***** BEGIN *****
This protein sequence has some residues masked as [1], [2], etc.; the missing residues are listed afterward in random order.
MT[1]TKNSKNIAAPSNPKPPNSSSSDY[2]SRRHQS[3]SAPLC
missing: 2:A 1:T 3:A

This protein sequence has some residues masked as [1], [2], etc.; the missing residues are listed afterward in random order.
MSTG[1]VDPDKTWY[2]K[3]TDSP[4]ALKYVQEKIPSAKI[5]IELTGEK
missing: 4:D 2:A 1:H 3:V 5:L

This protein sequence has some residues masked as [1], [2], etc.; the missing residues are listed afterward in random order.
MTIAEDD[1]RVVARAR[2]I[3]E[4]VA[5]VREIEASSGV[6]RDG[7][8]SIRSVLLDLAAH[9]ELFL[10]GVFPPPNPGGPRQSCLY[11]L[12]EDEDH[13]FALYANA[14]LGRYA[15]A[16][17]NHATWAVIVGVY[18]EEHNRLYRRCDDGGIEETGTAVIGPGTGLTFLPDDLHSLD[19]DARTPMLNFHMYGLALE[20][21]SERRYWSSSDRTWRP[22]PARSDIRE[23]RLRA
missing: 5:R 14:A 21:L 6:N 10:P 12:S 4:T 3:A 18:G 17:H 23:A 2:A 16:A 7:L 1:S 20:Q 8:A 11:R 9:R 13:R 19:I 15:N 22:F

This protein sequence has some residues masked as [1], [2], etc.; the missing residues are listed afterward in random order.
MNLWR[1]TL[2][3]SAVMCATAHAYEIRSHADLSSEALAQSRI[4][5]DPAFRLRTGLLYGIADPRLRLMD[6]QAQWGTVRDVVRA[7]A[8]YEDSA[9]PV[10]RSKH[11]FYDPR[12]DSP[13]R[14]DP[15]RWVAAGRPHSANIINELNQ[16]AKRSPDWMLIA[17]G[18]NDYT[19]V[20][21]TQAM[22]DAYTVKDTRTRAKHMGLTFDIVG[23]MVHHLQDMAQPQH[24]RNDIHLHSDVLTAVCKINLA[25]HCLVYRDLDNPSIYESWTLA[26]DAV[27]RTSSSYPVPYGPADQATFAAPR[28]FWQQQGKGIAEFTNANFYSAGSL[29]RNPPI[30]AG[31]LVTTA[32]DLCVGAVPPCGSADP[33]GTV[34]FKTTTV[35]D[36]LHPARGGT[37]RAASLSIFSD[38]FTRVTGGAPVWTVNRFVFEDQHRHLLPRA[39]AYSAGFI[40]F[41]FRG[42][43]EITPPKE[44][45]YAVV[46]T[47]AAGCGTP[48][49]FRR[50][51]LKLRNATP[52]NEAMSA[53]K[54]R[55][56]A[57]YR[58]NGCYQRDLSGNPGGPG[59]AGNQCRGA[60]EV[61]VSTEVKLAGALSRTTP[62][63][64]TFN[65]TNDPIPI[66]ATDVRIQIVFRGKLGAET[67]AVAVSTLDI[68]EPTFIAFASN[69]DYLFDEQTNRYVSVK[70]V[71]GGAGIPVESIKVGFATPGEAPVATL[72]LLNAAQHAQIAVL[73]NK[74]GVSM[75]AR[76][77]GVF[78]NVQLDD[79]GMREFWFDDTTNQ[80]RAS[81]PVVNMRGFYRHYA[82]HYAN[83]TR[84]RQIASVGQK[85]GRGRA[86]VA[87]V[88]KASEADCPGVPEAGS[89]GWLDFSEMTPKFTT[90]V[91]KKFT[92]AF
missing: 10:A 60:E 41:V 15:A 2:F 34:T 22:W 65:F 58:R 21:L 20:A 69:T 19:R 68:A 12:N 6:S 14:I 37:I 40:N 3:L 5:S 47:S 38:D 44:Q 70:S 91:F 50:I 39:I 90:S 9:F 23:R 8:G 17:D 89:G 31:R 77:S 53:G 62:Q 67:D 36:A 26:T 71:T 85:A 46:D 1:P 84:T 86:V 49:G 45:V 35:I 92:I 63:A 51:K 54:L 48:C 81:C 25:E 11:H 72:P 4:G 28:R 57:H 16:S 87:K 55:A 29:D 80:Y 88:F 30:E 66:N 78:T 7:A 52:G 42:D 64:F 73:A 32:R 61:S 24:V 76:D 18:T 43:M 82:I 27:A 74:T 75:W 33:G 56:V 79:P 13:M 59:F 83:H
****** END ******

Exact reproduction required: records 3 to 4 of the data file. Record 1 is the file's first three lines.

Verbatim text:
This protein sequence has some residues masked as [1], [2], etc.; the missing residues are listed afterward in random order.
MTIAEDD[1]RVVARAR[2]I[3]E[4]VA[5]VREIEASSGV[6]RDG[7][8]SIRSVLLDLAAH[9]ELFL[10]GVFPPPNPGGPRQSCLY[11]L[12]EDEDH[13]FALYANA[14]LGRYA[15]A[16][17]NHATWAVIVGVY[18]EEHNRLYRRCDDGGIEETGTAVIGPGTGLTFLPDDLHSLD[19]DARTPMLNFHMYGLALE[20][21]SERRYWSSSDRTWRP[22]PARSDIRE[23]RLRA
missing: 5:R 14:A 21:L 6:N 10:P 12:S 4:T 3:A 18:G 17:H 23:A 2:A 16:A 7:L 1:S 20:Q 8:A 11:R 9:R 13:R 19:I 15:N 22:F

This protein sequence has some residues masked as [1], [2], etc.; the missing residues are listed afterward in random order.
MNLWR[1]TL[2][3]SAVMCATAHAYEIRSHADLSSEALAQSRI[4][5]DPAFRLRTGLLYGIADPRLRLMD[6]QAQWGTVRDVVRA[7]A[8]YEDSA[9]PV[10]RSKH[11]FYDPR[12]DSP[13]R[14]DP[15]RWVAAGRPHSANIINELNQ[16]AKRSPDWMLIA[17]G[18]NDYT[19]V[20][21]TQAM[22]DAYTVKDTRTRAKHMGLTFDIVG[23]MVHHLQDMAQPQH[24]RNDIHLHSDVLTAVCKINLA[25]HCLVYRDLDNPSIYESWTLA[26]DAV[27]RTSSSYPVPYGPADQATFAAPR[28]FWQQQGKGIAEFTNANFYSAGSL[29]RNPPI[30]AG[31]LVTTA[32]DLCVGAVPPCGSADP[33]GTV[34]FKTTTV[35]D[36]LHPARGGT[37]RAASLSIFSD[38]FTRVTGGAPVWTVNRFVFEDQHRHLLPRA[39]AYSAGFI[40]F[41]FRG[42][43]EITPPKE[44][45]YAVV[46]T[47]AAGCGTP[48][49]FRR[50][51]LKLRNATP[52]NEAMSA[53]K[54]R[55][56]A[57]YR[58]NGCYQRDLSGNPGGPG[59]AGNQCRGA[60]EV[61]VSTEVKLAGALSRTTP[62][63][64]TFN[65]TNDPIPI[66]ATDVRIQIVFRGKLGAET[67]AVAVSTLDI[68]EPTFIAFASN[69]DYLFDEQTNRYVSVK[70]V[71]GGAGIPVESIKVGFATPGEAPVATL[72]LLNAAQHAQIAVL[73]NK[74]GVSM[75]AR[76][77]GVF[78]NVQLDD[79]GMREFWFDDTTNQ[80]RAS[81]PVVNMRGFYRHYA[82]HYAN[83]TR[84]RQIASVGQK[85]GRGRA[86]VA[87]V[88]KASEADCPGVPEAGS[89]GWLDFSEMTPKFTT[90]V[91]KKFT[92]AF
missing: 10:A 60:E 41:V 15:A 2:F 34:T 22:W 65:F 58:R 21:L 20:A 69:T 19:R 68:A 12:N 6:S 14:I 37:I 40:N 3:L 5:S 47:S 38:D 44:Q 70:S 91:F 50:I 39:I 90:S 9:F 23:R 8:G 17:D 89:G 31:R 77:S 53:G 62:Q 67:D 36:A 26:T 71:T 85:A 46:D 1:P 84:T 86:V 49:G 45:V 35:I 92:I 63:A 51:K 54:L 48:C 81:C 25:E 11:H 72:P 4:G 28:R 57:H 16:S 87:K 55:A 29:D 80:Y 88:F 30:E 66:N 78:T 7:A 52:G 42:D 64:F 73:A 32:R 61:S 24:V 76:D 18:T 43:M 82:I 27:A 74:T 75:W 33:G 56:V 79:P 13:M 59:F 83:H